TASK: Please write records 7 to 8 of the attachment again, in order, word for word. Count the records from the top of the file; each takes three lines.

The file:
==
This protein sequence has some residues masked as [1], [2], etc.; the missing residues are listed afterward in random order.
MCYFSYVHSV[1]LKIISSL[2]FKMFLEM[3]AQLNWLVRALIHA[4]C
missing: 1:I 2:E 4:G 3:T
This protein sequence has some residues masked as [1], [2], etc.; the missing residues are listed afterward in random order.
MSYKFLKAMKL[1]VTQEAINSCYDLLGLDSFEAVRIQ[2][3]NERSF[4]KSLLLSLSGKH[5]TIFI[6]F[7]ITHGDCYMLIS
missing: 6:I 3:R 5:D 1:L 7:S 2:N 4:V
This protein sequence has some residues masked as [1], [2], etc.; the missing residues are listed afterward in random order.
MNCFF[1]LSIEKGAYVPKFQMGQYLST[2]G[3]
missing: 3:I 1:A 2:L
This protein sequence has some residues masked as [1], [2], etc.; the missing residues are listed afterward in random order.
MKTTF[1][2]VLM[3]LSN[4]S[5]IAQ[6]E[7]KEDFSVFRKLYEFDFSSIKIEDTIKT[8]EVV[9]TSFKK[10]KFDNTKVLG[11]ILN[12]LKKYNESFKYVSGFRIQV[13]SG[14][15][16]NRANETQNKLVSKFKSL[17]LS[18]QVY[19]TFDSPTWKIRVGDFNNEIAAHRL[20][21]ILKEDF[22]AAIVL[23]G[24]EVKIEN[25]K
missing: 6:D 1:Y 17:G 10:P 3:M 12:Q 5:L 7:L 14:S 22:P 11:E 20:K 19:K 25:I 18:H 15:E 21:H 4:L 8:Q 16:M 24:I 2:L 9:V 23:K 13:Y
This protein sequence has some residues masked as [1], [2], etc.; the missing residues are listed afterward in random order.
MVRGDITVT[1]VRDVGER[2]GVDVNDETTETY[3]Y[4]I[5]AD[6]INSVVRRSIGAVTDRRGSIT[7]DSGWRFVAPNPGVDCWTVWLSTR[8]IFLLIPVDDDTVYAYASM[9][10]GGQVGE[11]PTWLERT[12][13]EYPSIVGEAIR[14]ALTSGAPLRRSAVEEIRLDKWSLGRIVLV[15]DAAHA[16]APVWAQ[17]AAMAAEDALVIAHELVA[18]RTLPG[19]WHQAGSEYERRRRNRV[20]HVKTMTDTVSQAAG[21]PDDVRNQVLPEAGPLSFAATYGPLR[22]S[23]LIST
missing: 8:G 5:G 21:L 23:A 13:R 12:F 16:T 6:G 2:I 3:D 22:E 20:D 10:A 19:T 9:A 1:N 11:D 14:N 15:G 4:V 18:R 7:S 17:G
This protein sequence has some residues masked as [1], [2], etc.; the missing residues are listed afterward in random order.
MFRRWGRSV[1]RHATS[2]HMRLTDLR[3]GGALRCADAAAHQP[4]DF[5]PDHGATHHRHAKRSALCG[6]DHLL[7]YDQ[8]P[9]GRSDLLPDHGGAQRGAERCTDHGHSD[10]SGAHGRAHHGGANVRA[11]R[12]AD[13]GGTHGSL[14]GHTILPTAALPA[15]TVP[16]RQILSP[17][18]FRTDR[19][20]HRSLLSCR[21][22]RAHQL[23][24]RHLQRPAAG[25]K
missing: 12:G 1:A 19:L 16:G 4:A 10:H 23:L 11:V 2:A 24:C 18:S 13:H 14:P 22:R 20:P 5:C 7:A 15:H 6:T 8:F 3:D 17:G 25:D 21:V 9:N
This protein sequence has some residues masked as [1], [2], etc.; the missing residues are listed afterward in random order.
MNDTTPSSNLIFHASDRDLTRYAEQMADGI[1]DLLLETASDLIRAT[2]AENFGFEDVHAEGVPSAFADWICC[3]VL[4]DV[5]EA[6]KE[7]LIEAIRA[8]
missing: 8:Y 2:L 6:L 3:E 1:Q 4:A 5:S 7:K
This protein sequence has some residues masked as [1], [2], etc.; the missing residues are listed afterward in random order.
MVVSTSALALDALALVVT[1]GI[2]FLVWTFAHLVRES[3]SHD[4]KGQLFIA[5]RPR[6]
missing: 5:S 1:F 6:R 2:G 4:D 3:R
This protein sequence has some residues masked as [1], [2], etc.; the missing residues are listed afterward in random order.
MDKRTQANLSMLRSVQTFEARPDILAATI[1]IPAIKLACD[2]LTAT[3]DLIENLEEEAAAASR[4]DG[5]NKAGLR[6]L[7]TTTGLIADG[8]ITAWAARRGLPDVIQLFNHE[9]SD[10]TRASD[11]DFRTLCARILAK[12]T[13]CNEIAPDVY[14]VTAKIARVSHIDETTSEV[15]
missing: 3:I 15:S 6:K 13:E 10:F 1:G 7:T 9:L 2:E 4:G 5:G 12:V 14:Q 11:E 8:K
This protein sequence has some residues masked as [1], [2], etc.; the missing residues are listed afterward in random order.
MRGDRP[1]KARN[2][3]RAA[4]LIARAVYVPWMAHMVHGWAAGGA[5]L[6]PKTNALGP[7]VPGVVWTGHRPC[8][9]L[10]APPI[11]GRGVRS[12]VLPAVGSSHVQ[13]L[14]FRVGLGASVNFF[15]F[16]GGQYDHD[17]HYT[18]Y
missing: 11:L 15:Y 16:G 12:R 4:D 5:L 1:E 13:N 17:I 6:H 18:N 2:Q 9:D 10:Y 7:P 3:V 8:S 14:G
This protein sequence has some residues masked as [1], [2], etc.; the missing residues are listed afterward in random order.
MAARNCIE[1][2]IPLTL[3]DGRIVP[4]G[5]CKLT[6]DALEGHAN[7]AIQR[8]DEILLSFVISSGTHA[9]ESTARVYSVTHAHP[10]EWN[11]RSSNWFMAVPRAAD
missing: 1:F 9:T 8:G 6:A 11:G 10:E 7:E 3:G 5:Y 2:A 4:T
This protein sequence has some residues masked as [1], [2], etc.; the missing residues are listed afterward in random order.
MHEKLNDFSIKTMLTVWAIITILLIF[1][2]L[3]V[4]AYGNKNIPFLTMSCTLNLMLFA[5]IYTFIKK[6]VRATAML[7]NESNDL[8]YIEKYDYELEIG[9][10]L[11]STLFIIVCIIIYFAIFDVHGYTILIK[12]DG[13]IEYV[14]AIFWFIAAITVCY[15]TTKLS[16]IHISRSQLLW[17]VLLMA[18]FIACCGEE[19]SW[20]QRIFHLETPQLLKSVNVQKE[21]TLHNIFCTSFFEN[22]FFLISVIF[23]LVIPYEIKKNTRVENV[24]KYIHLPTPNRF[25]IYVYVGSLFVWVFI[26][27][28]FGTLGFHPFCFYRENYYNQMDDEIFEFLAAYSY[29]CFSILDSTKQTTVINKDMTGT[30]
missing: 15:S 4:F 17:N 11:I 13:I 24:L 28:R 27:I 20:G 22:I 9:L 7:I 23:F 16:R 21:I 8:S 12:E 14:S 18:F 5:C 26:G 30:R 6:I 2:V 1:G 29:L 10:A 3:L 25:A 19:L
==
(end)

This protein sequence has some residues masked as [1], [2], etc.; the missing residues are listed afterward in random order.
MNDTTPSSNLIFHASDRDLTRYAEQMADGI[1]DLLLETASDLIRAT[2]AENFGFEDVHAEGVPSAFADWICC[3]VL[4]DV[5]EA[6]KE[7]LIEAIRA[8]
missing: 8:Y 2:L 6:L 3:E 1:Q 4:A 5:S 7:K
This protein sequence has some residues masked as [1], [2], etc.; the missing residues are listed afterward in random order.
MVVSTSALALDALALVVT[1]GI[2]FLVWTFAHLVRES[3]SHD[4]KGQLFIA[5]RPR[6]
missing: 5:S 1:F 6:R 2:G 4:D 3:R